Body Image and Depressive Symptoms as Correlates of Self-reported Versus Clinician-reported Physiologic Function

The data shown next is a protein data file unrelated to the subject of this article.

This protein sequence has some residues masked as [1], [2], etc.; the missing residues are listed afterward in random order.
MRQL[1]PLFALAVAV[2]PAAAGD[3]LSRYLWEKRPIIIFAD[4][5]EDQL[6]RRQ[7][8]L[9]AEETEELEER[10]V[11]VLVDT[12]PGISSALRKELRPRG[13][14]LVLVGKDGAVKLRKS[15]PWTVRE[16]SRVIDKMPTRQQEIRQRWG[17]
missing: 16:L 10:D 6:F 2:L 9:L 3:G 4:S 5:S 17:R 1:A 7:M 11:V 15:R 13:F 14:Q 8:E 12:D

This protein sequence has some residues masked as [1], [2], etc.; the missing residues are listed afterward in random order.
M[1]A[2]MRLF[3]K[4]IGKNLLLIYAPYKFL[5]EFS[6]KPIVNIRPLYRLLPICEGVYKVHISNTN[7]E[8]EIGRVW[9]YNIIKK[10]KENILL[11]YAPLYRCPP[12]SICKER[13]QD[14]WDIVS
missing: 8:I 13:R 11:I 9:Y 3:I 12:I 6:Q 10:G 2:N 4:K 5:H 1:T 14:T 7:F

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PURPOSE: This study examined the relationships between physiologic function, depressive symptoms, and body image among maintenance cardiac rehabilitation participants. Physiologic function was operationalized as both functional status and functional capacity. METHODS: Participants were 72 men (mean age = 67.3 years) all of whom had experienced a traumatic cardiac event (ie, myocardial infarction, valve replacement surgery, coronary artery bypass graft surgery, percutaneous transluminal coronary angioplasty), and had completed some type of physician-supervised acute cardiac rehabilitation (ie, phase I and phase II). Measures of body image (social physique anxiety and body appearance satisfaction), self-reported functional status, clinician-reported functional capacity (ie, V0(2) and peak power), and depressive symptoms were collected. RESULTS: Hierarchic multiple regression analyses revealed that both functional capacity and functional status explained significant variance in social physique anxiety (R(2) = 0.11, P<.05 and R(2) = 0.18, P<.05, respectively), whereas only functional status was a significant predictor of body appearance satisfaction (R(2) = 0.37, P<.01). Contrary to our hypotheses, depressive symptoms were not significantly related to either psychosocial or physiologic indices of functional well-being. CONCLUSIONS: Both patient perceptions of functional status and clinical measures of functional capacity are important aspects of psychosocial well-being among cardiac patients.